Lithuania has recently made efforts towards strengthening its relationship with NATO. On July 12th 2013, Lithuania’s Minister of National Defense Juozas Olekas met with the Defense Minister of France, Jean-Yves Le Drian to sign an agreement on behalf of the Government of the Republic of Lithuania and the Government of the Republic of France on co-operation in the defense and security sectors.
On the co-operation between the two countries, Olekas said the following, “I am extremely happy about this event marking a new phase of co-operation with France, a pro-active EU and NATO member state. Both countries will continue their partnership in the EU and NATO-led missions and military operations.”
In the past, France played a very significant role in encouraging Lithuanian involvement with NATO – even before it joined the organization in 2004. France was the first NATO member to launch defense cooperation programs with Lithuania, as well as the first foreign country that supported the Lithuanian armed forces at the onset of its establishment. France is sending national military units to perform the NATO Air Policing mission in the air space of the Baltic States.
Lithuania, along with the other Baltic States, does not have the capabilities to secure its airspace without assistance from France and NATO, which has also deployed fighter jets in Zokniai airport near the city of Siauliai in order to help monitor the airspace of the Baltic States, when Lithuania gained membership into the Alliance.
France is also one of the founding nations of the NATO Energy Security Centre of Excellence in Vilnius, where a representative of France works as the deputy director of the organization. In the largest NATO exercise in the Baltic States and Poland this year (STEADFAST JAZZ 2013), the French contingent will constitute more than one fifth of the 5,000 participants.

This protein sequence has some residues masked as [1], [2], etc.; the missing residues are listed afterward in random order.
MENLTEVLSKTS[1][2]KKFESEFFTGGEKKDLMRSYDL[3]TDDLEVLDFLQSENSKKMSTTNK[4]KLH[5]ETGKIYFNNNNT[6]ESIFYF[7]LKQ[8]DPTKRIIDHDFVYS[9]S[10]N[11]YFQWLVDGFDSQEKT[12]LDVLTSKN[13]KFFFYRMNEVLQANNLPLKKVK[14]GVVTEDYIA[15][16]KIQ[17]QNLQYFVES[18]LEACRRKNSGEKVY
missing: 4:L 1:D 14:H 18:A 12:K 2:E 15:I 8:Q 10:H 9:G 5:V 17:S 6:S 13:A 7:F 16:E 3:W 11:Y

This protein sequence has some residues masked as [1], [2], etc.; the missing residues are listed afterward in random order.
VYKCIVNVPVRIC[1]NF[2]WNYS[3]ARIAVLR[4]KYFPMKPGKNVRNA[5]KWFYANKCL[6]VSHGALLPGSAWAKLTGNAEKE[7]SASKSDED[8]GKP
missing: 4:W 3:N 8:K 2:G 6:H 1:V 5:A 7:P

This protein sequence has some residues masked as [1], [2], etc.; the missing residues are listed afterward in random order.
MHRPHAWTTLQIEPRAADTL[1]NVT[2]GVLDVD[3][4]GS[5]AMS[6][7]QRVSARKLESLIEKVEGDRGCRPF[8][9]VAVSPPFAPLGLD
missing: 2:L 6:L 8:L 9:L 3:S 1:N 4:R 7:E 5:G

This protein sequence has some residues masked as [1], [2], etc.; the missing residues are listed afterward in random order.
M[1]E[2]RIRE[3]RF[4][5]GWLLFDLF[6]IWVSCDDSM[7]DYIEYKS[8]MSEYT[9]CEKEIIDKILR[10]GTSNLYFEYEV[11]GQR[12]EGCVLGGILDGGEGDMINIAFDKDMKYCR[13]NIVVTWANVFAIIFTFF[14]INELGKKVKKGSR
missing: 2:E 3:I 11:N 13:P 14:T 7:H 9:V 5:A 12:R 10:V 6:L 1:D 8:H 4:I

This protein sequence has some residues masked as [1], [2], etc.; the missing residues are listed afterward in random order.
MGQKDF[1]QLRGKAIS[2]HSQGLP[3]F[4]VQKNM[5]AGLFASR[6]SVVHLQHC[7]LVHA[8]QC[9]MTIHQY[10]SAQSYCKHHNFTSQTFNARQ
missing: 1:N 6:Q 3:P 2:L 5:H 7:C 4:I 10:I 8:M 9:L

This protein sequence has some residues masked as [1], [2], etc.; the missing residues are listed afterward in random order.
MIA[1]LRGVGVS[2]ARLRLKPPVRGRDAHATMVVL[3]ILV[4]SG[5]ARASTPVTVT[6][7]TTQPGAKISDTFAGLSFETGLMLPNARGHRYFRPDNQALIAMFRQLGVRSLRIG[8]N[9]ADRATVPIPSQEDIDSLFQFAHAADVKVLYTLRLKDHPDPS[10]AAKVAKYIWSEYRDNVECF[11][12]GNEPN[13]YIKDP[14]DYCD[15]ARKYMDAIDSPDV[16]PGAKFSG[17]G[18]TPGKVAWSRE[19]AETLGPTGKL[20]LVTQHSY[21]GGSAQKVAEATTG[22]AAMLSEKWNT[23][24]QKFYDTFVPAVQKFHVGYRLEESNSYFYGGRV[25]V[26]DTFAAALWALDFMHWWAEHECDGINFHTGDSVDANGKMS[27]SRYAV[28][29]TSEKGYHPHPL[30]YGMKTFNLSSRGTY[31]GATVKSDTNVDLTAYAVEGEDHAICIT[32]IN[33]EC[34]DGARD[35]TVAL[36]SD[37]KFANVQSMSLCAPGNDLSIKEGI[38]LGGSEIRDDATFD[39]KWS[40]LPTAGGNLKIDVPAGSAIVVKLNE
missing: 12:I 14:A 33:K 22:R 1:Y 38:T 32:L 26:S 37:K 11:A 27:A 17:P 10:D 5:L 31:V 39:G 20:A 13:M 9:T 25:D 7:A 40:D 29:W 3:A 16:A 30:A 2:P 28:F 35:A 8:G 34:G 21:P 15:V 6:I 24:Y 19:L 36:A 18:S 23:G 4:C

The importance of strengthening relations between France and Lithuania are more than symbolic for NATO’s influence in the small Baltic state. This can be understood from a formal visit to Lithuania by NATO’s Supreme Allied Commander Transformation (SACT) on the 17th and 18th of July. At this meeting, Lithuania’s representatives and SACT discussed emerging NATO challenges and points of transformation of the armed forces, along with cooperation of the allies in finding cost-effective solutions in defense areas, such as collaboration in military training, and the implementation of joint projects and missions.
NATO’s Supreme Allied Command Transformation (NATO ACT) is one of the two strategic-level commands in NATO’s command structure. It is in charge of the transformation ongoing in NATO structure and forces, enhancement of programs and military training, assessment of new strategic concepts, formulation of doctrines and policy.
Though on the surface there might not seem to be any immediate military threats for Lithuania’s eagerness to cooperate with NATO, certain events in neighboring Russia and Belarus have given ample reason for caution. There is growing suspicion that an increasing number of Russian military bases and the deployment of an entire aviation division may appear in Belarus soon, according to naviny.by, a Belapan news agency website. Though Olekas gave no particular importance to possible influence of a new Russian military base in Belarus on regional security, the risk of proxy confrontation of Russia and NATO in Belarus increases, since Minsk and Moscow consider surrounding states primarily within NATO’s sphere of influence, and Belarus is generally perceived as a proxy for Russia.
Tensions over Belarus would naturally create some unease in Lithuania, especially since the country has been taking greater steps to insulate itself from Russian influence. Where joining NATO and the European Union in 2004 were only the first steps in this process, the most recent step would be Lithuania’s intent to apply for Eurozone membership in 2014. It is quite telling that for Lithuania, in spite of the contemporary issues faced by the currency union, the rewards of membership outweigh the risks, so long as it means a stronger orientation to Western Europe and distancing Lithuania from its longtime adversary, Russia.
In sum, the close cooperation between Lithuania and NATO has proven to not only be necessary for the small state to assert its national integrity from Russia, but equally important in maintaining stability and prosperity in the near future. Suffice to say that in spite of a strong emphasis placed on NATO’s stabilizing role in Afghanistan, the organization wields a critical role in furthering national self-assurance in European regions such as the Balkans, a role that is far too often overlooked in the 21st century.